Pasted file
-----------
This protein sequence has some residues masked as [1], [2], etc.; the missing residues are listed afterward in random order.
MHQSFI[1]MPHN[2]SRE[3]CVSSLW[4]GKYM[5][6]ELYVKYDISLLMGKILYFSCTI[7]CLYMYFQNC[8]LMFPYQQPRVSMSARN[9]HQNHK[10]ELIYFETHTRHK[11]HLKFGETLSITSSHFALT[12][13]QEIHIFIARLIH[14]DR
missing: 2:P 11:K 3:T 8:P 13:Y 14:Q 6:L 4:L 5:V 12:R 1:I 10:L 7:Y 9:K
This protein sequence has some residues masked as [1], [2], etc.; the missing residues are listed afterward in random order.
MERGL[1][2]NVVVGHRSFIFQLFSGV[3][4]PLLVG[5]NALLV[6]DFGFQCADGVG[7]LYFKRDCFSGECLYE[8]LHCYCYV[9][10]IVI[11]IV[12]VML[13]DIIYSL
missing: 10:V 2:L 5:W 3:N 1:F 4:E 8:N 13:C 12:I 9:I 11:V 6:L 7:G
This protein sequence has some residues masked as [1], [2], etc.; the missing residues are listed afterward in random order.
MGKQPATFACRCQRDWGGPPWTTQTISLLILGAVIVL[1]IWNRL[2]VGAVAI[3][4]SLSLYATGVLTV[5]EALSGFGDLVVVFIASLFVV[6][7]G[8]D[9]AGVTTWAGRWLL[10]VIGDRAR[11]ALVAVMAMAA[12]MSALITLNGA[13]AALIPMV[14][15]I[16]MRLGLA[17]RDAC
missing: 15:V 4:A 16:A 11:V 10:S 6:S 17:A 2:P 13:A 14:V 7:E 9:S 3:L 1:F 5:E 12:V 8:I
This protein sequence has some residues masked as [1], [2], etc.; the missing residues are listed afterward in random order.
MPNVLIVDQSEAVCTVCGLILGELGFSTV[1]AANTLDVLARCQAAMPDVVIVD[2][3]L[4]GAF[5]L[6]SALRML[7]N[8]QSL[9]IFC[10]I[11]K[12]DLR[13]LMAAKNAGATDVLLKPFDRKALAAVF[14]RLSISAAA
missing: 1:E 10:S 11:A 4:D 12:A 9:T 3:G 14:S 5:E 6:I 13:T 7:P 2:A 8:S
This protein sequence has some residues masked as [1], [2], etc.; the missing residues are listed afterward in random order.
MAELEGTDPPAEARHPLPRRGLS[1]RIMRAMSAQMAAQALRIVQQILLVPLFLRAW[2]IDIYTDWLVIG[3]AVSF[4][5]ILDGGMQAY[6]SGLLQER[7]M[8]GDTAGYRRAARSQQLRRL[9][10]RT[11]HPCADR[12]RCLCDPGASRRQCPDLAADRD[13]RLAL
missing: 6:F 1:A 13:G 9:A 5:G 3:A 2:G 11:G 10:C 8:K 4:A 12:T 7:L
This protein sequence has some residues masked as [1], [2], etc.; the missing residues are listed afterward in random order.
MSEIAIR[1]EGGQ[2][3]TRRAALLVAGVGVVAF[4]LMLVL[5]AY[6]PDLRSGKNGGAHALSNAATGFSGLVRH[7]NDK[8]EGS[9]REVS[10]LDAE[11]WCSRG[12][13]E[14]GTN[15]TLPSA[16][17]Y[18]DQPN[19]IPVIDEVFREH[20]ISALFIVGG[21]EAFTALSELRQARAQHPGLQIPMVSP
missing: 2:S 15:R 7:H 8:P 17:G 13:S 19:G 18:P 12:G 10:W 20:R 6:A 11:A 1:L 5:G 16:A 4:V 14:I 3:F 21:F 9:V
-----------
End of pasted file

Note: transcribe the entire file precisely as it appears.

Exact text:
This protein sequence has some residues masked as [1], [2], etc.; the missing residues are listed afterward in random order.
MHQSFI[1]MPHN[2]SRE[3]CVSSLW[4]GKYM[5][6]ELYVKYDISLLMGKILYFSCTI[7]CLYMYFQNC[8]LMFPYQQPRVSMSARN[9]HQNHK[10]ELIYFETHTRHK[11]HLKFGETLSITSSHFALT[12][13]QEIHIFIARLIH[14]DR
missing: 2:P 11:K 3:T 8:P 13:Y 14:Q 6:L 4:L 5:V 12:R 1:I 10:L 7:Y 9:K
This protein sequence has some residues masked as [1], [2], etc.; the missing residues are listed afterward in random order.
MERGL[1][2]NVVVGHRSFIFQLFSGV[3][4]PLLVG[5]NALLV[6]DFGFQCADGVG[7]LYFKRDCFSGECLYE[8]LHCYCYV[9][10]IVI[11]IV[12]VML[13]DIIYSL
missing: 10:V 2:L 5:W 3:N 1:F 4:E 8:N 13:C 12:I 9:I 11:V 6:L 7:G
This protein sequence has some residues masked as [1], [2], etc.; the missing residues are listed afterward in random order.
MGKQPATFACRCQRDWGGPPWTTQTISLLILGAVIVL[1]IWNRL[2]VGAVAI[3][4]SLSLYATGVLTV[5]EALSGFGDLVVVFIASLFVV[6][7]G[8]D[9]AGVTTWAGRWLL[10]VIGDRAR[11]ALVAVMAMAA[12]MSALITLNGA[13]AALIPMV[14][15]I[16]MRLGLA[17]RDAC
missing: 15:V 4:A 16:A 11:V 10:S 6:S 17:A 2:P 13:A 14:V 7:E 9:S 3:L 1:F 5:E 12:V 8:I
This protein sequence has some residues masked as [1], [2], etc.; the missing residues are listed afterward in random order.
MPNVLIVDQSEAVCTVCGLILGELGFSTV[1]AANTLDVLARCQAAMPDVVIVD[2][3]L[4]GAF[5]L[6]SALRML[7]N[8]QSL[9]IFC[10]I[11]K[12]DLR[13]LMAAKNAGATDVLLKPFDRKALAAVF[14]RLSISAAA
missing: 1:E 10:S 11:A 4:D 12:A 9:T 3:G 14:S 5:E 6:I 13:T 7:P 2:A 8:S
This protein sequence has some residues masked as [1], [2], etc.; the missing residues are listed afterward in random order.
MAELEGTDPPAEARHPLPRRGLS[1]RIMRAMSAQMAAQALRIVQQILLVPLFLRAW[2]IDIYTDWLVIG[3]AVSF[4][5]ILDGGMQAY[6]SGLLQER[7]M[8]GDTAGYRRAARSQQLRRL[9][10]RT[11]HPCADR[12]RCLCDPGASRRQCPDLAADRD[13]RLAL
missing: 6:F 1:A 13:G 9:A 5:G 3:A 2:G 11:G 10:C 8:K 4:A 12:T 7:L
This protein sequence has some residues masked as [1], [2], etc.; the missing residues are listed afterward in random order.
MSEIAIR[1]EGGQ[2][3]TRRAALLVAGVGVVAF[4]LMLVL[5]AY[6]PDLRSGKNGGAHALSNAATGFSGLVRH[7]NDK[8]EGS[9]REVS[10]LDAE[11]WCSRG[12][13]E[14]GTN[15]TLPSA[16][17]Y[18]DQPN[19]IPVIDEVFREH[20]ISALFIVGG[21]EAFTALSELRQARAQHPGLQIPMVSP
missing: 2:S 15:R 7:H 8:P 17:G 13:S 19:G 18:P 12:G 10:W 20:R 6:A 11:A 1:L 5:G 16:A 4:V 14:I 3:F 21:F 9:V